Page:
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Trent researchers take part in international symposium: Hidden Costs and Invisible Contributions

An international symposium to present and discuss interdisciplinary research findings on the hidden costs and invisible contributions of adults who are older or living with disabilities is being held at Trent University from June 8-10 2005.

The symposium brings together researchers from Australia, USA, UK, Holland and Canada and marks the midway point in a five year major collaborative research initiative funded by the Social Sciences and Humanities Research Council of Canada (SHHRC).

The $2.3 million project led by University of Alberta researcher Dr. Janet Fast, was announced in January 2003. Its overall objective is to create a deeper understanding of the place in society of those currently characterized as 'dependent,' specifically older adults and adults with chronic illness or disability.

Co-investigator and local organizer Dr. Jim Struthers, of Trent University, says the symposium will provide an important opportunity for researchers, partners in the community, Government representatives, policy analysts and graduate students to meet and discuss interdisciplinary perspectives on the costs and contributions of care within gendered, cultural, historical and theoretical contexts.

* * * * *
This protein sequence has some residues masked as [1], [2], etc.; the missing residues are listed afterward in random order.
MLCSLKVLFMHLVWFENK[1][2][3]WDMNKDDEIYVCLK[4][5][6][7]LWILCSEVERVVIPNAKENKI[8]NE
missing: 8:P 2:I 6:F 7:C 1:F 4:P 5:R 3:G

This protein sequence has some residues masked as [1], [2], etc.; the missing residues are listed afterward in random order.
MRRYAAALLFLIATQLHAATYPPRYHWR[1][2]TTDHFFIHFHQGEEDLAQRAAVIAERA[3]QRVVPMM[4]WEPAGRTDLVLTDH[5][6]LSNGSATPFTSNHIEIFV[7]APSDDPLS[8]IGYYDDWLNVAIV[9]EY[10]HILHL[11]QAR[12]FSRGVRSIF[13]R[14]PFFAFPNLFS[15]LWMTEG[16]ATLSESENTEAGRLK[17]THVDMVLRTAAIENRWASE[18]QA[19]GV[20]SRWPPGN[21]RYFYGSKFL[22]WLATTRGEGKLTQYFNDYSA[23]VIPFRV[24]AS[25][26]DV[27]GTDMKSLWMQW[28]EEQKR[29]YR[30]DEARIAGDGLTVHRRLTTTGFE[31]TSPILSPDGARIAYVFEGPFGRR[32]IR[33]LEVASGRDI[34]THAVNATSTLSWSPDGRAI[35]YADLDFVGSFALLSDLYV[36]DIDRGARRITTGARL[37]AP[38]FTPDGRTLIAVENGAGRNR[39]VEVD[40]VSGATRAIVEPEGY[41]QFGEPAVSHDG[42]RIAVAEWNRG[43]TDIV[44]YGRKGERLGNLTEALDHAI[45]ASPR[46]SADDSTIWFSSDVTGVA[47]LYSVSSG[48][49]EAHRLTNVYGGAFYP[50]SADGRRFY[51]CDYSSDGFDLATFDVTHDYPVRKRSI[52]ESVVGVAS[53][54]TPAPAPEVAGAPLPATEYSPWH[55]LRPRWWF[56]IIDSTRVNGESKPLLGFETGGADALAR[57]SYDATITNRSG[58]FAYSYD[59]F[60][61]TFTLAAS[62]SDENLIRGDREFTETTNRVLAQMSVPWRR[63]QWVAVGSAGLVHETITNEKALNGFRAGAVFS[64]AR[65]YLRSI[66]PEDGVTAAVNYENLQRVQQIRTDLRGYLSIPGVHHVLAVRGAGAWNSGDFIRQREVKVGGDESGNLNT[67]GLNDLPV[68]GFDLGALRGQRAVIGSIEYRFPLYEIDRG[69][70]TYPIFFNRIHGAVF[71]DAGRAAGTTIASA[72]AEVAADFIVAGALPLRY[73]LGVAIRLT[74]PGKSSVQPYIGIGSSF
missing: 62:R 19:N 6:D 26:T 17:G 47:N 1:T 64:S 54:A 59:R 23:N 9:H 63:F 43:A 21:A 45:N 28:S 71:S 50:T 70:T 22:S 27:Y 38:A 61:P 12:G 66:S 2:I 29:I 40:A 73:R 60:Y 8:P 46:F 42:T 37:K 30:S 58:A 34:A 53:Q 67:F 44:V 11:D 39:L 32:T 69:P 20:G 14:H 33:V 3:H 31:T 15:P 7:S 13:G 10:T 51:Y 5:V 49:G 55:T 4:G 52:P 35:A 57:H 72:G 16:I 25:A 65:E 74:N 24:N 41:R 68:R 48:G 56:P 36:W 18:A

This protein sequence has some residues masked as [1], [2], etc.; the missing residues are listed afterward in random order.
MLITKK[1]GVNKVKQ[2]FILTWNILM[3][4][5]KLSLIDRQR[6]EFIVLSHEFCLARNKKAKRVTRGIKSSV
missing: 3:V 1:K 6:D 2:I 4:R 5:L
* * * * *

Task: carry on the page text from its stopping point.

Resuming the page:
Maggie Quirt, a Trent PhD student will moderate the session "Stranger in a Foreign Land: the Use of Language and Terminology Across the Project," and Dr. Stephen Katz, chair of Sociology at Trent, will moderate "Disciplining Care: Defining Discussion".

Dr. Struthers, chair of Canadian Studies at Trent, will present "'They Suffered With Us and Should Be Compensated': Veterans Wives and Veterans Home Care in Canada, 1966-2004." Dr. Sally Chivers, of English Literature and Canadian Studies will present "Cutting Costs, Ending Contributions: Canadian Cultural Perspectives on Dying at Home" while Carole Roy, post-doctoral fellow and Ms. Quirt will discuss "'Hardened in the Broken Places': Leaving Home, Losing Home, and Care on the Streets." Alumna Melissa Webster, founder of Trent Students with Disabilities and their Allies, will also make a presentation.

For more information on the symposium, visit the project web site at www.hecol.ualberta.ca/HCIC/ and click on events.


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Last Updated June 24, 2003